Shares in Italian soccer club Juventus and England’s Manchester United jumped on Monday after they and ten other top European clubs launched a breakaway Super League.
Juventus’ share price surged as much as 10% as shareholders welcomed the move that sets up a rival to UEFA’s established Champions League, Europe’s most prestigious club competition, and sparks a bitter battle for the sport’s lucrative revenues.
Shares in England’s Manchester United rose 5% in thin pre-market trading. United’s main listing is on the New York Stock Exchange that begins trading later.
Announcement of the Super League on Sunday was condemned by football authorities across Europe and by political leaders including the French president and British prime minister.
As well as United, Premier League clubs Liverpool, Manchester City, Chelsea, Arsenal and Tottenham Hotspur have signed up to the plans.
From Spain, Barcelona, Real Madrid and Atletico Madrid are joining. AC Milan and Inter Milan make up the trio from Italy along with Juventus.
Some analysts think the Super League announcement may prove a ploy by the big clubs to seek extra revenues from existing European club competitions.
“Whether it’s Super League or not, the signal is that the big clubs want to ‘renegotiate’ with UEFA the proceeds, so it’s definitely something that stirs the waters…,” said Angelo Meda, head of equities at Banor SIM in Milan.
“I doubt that they have moved like this and will give in, something will be granted!”
Shares in Juventus, which like other listed soccer clubs tend to be highly volatile, were up last up 7%, reducing earlier gains.
Shares in French soccer club Olympique Lyon, not part of the Super League, were down 0.4%.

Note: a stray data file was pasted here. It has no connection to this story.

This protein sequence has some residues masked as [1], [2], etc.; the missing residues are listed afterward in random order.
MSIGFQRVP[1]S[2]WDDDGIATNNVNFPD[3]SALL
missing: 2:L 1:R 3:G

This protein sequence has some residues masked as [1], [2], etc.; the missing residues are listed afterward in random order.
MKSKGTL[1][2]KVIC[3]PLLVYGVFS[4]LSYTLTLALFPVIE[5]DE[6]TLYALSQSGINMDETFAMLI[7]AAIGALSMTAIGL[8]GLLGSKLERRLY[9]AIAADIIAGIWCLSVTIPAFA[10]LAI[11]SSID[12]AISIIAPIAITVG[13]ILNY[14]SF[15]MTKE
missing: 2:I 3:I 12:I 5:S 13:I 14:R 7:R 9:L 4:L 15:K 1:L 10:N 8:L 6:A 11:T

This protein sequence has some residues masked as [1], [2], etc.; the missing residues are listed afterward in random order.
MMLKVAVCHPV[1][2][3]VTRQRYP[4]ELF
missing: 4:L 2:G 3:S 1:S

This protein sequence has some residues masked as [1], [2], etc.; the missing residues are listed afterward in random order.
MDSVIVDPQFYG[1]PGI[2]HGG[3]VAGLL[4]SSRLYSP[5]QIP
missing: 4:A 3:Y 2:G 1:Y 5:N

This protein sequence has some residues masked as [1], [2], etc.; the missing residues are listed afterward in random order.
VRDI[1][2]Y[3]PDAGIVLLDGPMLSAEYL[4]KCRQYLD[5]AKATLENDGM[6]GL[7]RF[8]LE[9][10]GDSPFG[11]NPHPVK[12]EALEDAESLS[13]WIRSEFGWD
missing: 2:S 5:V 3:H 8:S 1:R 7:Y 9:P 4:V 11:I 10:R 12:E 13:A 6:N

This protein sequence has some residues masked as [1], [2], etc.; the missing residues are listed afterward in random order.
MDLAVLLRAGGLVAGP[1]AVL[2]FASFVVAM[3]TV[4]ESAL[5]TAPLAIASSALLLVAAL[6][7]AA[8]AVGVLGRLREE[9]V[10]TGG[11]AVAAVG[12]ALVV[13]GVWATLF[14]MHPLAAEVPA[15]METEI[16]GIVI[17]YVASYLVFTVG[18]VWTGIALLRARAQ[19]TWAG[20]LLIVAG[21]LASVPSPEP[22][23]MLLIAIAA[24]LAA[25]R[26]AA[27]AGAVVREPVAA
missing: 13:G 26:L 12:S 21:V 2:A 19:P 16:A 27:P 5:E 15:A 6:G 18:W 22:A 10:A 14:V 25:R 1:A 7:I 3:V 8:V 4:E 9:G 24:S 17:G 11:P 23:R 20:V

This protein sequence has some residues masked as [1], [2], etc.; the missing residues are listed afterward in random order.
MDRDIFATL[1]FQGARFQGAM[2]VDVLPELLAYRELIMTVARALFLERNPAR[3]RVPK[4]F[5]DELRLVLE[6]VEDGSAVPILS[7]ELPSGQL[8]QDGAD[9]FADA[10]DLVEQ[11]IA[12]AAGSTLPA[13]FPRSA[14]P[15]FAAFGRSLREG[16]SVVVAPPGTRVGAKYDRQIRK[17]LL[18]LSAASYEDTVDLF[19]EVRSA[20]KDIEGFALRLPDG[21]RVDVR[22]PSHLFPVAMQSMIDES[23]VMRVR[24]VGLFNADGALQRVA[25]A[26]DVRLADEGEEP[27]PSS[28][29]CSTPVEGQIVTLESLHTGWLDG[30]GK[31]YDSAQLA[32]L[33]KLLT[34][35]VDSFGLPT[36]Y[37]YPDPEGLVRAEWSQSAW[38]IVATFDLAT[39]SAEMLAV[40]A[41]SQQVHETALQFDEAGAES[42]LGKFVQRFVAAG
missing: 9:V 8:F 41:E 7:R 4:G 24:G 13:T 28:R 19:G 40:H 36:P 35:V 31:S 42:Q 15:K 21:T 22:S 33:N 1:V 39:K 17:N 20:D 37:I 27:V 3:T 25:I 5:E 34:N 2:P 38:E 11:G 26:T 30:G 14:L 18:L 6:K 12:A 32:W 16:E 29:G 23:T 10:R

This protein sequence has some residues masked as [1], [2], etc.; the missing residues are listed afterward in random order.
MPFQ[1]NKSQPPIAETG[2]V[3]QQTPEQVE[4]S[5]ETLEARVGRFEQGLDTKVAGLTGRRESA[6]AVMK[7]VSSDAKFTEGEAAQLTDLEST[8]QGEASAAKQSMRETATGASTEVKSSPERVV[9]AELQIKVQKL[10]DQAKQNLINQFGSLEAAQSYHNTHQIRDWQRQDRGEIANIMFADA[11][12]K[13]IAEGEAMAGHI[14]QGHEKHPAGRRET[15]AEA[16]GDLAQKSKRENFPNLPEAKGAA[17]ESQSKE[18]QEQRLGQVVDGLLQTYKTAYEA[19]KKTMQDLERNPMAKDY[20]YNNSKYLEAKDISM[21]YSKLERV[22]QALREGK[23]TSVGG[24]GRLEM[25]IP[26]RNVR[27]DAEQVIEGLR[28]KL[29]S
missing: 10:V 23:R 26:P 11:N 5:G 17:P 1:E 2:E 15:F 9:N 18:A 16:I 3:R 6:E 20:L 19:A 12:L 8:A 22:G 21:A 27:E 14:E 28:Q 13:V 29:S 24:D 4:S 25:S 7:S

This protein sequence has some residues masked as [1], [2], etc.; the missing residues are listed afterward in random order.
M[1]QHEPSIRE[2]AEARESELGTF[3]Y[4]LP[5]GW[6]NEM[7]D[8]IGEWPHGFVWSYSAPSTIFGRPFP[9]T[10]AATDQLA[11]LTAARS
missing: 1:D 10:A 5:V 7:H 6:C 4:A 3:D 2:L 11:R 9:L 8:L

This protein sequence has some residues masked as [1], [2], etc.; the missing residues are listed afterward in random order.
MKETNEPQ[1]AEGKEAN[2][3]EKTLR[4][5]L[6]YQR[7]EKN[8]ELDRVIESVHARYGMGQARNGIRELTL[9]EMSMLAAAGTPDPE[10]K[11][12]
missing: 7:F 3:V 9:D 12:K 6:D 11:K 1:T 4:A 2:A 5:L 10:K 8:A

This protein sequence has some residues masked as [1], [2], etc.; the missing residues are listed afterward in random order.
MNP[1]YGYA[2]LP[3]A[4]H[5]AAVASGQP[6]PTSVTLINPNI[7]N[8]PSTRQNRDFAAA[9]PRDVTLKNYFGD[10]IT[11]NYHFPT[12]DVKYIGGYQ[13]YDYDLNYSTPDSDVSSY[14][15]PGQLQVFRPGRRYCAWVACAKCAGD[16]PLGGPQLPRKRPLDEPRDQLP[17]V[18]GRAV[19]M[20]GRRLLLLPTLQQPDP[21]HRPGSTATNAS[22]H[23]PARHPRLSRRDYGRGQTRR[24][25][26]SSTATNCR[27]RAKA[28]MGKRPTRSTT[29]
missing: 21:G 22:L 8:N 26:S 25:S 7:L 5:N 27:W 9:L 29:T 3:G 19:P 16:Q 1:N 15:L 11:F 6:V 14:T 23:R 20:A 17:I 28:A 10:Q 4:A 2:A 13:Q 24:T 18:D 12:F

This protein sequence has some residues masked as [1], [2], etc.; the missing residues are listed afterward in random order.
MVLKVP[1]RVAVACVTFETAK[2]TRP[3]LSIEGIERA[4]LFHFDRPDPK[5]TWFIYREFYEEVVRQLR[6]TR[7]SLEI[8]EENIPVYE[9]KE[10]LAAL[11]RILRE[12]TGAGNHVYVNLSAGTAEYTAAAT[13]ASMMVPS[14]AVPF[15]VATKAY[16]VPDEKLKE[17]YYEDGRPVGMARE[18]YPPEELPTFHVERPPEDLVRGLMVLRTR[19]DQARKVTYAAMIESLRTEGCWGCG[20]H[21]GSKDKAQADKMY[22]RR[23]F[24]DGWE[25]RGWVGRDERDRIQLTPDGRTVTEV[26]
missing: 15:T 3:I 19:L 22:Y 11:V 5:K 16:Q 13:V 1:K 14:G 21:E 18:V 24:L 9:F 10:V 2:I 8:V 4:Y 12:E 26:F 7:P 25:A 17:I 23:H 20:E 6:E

European soccer’s governing body UEFA has warned clubs linked to a breakaway Super League that they face being banned from domestic and international competitions if they set up a rival to the Champions League.
In a joint statement with Spanish, English and Italian leagues and federations, UEFA said it will consider “all measures”, including the courts and bans from domestic leagues, in opposition to plans for a breakaway competition.
UEFA said it had learnt that clubs from those countries “may be planning to announce their creation of a closed, so-called Super League”.
“If this were to happen, we wish to reiterate that we….(and) also FIFA and all our member associations – will remain united in our efforts to stop this cynical project, a project that is founded on the self-interest of a few clubs at a time when society needs solidarity more than ever,” UEFA said.
“We will consider all measures available to us, at all levels, both judicial and sporting in order to prevent this happening. Football is based on open competitions and sporting merit; it cannot be any other way,” the statement added.
In January, FIFA had said that a breakaway league would not be recognised and that “any club or player involved in such a competition would as a consequence not be allowed to participate in any competition organised by FIFA or their respective confederation” – meaning players would be banned from the World Cup.
Sunday’s UEFA statement said:
“The clubs concerned will be banned from playing in any other competition at domestic, European or world level, and their players could be denied the opportunity to represent their national teams.
“We thank those clubs in other countries, especially the French and German clubs, who have refused to sign up to this. We call on all lovers of football, supporters and politicians, to join us in fighting against such a project if it were to be announced. This persistent self-interest of a few has been going on for too long. Enough is enough.”